Azinamg docerisvy on how the hmaun bairn wkros

Someone AIMed me this earlier today:

Aoccdrnig to a rscheearch at Cmabrigde Uinervtisy, it deosn't mttaer in waht oredr the ltteers in a wrod are, the olny iprmoetnat tihng is taht the frist and lsat ltteer be at the rghit pclae. The rset can be a total mses and you can sitll raed it wouthit porbelm. Tihs is bcuseae the huamn mnid deos not raed ervey lteter by istlef, but the wrod as a wlohe. Fcuknig amzanig huh?

My 5 year old son is just beginning to learn how to read and would be completely lost by the text above, as would I have when I first learned English (which is not my mother tongue) in high-school. I wonder when or how that "spark" occurs in your brain that causes one to be able to understand the garbage above.

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But what I want to know is how can I take this text and make it look like that? Does anyone know of any rules for doing this for English?

Posted by Andrew Houghton at September 22, 2003 10:36 PM

This went around at work the other day, until one chap posted the following (extracted) which rather demolished the story...

3 Msot of the wdros are lses tahn 5 ltteres lnog Trehe are jsut 3! (6) wyas
of rntnieserpeg 5 lteter wdros mniantniiag the frsit and lsat catcraehr
[3. Most of the words are less than 5 letters long. There are just 3! (6)
ways of representing 5 letter words maintaining the first and last
character. ]

4. Nnoe of the pitisoopenrs wichh pviodre rllaey iroatnpmt ceuls aoubt the
fwoinllog wrod cngahe mcuh (bacuese tehy are mtsloy 1-3 lettres lnog)
[4. None of the prepositions which provide really important clues about the
following word change much (because they are mostly 1-3 letters long)]

5. A rael crdibgmae urtesviiny litsicugnis sduntet uesd the fwolnloig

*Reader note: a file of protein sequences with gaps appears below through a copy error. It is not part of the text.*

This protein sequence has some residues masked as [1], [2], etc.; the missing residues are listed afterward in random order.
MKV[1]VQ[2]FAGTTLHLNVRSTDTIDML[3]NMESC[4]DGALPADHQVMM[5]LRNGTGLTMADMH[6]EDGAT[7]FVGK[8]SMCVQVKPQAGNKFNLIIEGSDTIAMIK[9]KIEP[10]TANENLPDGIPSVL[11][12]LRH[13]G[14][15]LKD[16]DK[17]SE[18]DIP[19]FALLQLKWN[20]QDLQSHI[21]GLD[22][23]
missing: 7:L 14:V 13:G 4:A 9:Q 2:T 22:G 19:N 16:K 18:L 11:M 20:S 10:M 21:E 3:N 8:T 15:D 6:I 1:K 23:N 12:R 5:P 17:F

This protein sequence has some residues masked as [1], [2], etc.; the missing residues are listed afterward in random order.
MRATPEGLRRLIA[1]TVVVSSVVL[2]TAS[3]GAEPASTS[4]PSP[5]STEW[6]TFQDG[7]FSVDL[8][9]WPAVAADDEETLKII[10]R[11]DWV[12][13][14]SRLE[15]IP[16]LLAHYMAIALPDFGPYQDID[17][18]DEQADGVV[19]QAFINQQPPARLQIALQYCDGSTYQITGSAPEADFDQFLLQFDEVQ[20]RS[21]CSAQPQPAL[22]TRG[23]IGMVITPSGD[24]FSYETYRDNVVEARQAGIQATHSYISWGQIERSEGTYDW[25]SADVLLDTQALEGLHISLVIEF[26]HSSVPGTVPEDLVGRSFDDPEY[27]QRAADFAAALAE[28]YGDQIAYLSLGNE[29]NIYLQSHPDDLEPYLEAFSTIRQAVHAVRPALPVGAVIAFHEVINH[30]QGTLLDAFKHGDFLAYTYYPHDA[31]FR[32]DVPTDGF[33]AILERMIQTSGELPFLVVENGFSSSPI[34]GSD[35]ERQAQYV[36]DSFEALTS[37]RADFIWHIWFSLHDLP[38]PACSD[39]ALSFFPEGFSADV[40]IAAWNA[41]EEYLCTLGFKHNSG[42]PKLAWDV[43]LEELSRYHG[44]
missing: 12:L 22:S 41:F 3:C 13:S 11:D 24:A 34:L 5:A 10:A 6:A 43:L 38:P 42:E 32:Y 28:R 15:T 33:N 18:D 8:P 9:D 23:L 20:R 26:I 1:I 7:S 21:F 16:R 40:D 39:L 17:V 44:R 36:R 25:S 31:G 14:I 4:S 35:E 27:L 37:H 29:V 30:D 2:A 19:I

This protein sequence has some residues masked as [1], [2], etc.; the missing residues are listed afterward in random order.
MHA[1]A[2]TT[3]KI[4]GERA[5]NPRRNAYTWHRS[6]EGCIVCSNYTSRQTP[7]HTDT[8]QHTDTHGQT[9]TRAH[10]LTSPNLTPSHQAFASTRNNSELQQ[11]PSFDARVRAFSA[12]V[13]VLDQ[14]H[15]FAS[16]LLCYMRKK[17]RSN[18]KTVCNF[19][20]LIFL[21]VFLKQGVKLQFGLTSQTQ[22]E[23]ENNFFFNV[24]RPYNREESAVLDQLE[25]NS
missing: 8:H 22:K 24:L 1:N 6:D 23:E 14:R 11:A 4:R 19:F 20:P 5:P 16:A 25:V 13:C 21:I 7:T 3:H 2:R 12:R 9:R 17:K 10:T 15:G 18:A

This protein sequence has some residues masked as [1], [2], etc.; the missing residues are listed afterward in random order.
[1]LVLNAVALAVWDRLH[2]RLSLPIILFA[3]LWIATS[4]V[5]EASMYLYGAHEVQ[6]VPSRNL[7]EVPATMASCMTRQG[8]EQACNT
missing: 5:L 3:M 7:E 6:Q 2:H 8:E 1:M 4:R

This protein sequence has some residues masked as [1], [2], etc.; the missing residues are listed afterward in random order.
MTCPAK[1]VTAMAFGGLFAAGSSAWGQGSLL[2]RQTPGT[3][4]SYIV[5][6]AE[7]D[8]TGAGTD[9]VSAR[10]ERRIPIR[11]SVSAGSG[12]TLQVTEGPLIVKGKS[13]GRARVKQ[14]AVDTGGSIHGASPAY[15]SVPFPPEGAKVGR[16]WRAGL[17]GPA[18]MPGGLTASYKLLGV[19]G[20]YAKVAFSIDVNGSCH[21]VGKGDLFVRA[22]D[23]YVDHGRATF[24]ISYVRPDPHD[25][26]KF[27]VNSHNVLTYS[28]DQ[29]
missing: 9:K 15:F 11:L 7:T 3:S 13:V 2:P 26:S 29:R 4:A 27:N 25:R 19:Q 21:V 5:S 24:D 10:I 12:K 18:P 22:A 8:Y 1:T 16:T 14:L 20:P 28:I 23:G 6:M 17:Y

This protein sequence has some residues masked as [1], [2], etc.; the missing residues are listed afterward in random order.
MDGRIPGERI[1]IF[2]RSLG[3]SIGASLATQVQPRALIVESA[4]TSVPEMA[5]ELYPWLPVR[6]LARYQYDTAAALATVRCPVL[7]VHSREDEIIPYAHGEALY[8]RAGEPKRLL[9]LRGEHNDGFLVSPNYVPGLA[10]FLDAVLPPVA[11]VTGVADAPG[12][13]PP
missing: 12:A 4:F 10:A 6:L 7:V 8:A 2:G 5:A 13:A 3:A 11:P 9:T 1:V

emlaxpe wlihe dkinubeng the avobe cmials:
[5. A real cambridge university linguistics student, used the following
example while debunking the above claims: ]

"Try this (it follows the rules promise!):

itampront ferreoings cevnoy orthguit neonness!"

6 A pleruy rodnam stseym (scuh as the prel sprict taht you can garb form the
Sshalodt pgae) or the one I wtore "U:vgd\") pdueocrs txet taht is
mcuh hedrar to raed IHMO.
[6. A purely random system (such as the perl script that you can grab from
the Slashdot page) (or the one I wrote: "U:\vgd\") produces text
that is much harder to read IMHO. ]

[it's what i used for the above examples :)]

Posted by Ivan Towlson at September 23, 2003 4:14 AM

Ok so it may not be a general rule, but it's still pretty interesting that one can read stories consisting of garbled words (even if they are mostly short words) without any appearant slow-down in reading.

Posted by Luke Hutteman at September 23, 2003 10:29 AM

I was just talking about this the other day... there has to be some point at which you stop sounding out the words and start reading them in their entirety.

Posted by Peter G Provost at September 23, 2003 11:55 AM

The interesting thing, is that if you go looking around the web, it is impossible to actually find any references to the actual research. It appears to be an "urban legend" that is living on and on, in email, newsgroups, and blogs :(

Posted by Brian Hampson at September 23, 2003 2:20 PM

Guillaume Fon Sing answered my question regarding when or why we can read these garbled words in a lengthy comment at the end of this thread. Interesting stuff...

Posted by Luke Hutteman at September 25, 2003 5:09 PM

Commenting on the post by Brian Hampson:

Even Snopes ( can't determine if it's true or an urban legend.

Posted by Robby Roberts at October 1, 2003 3:01 PM

This was an acual PhD thesis by Graham Rawlinson in 1976 This is the link to his thesis

Posted by Dawn at November 28, 2003 9:41 PM
This discussion has been closed. If you wish to contact me about this post, you can do so by email.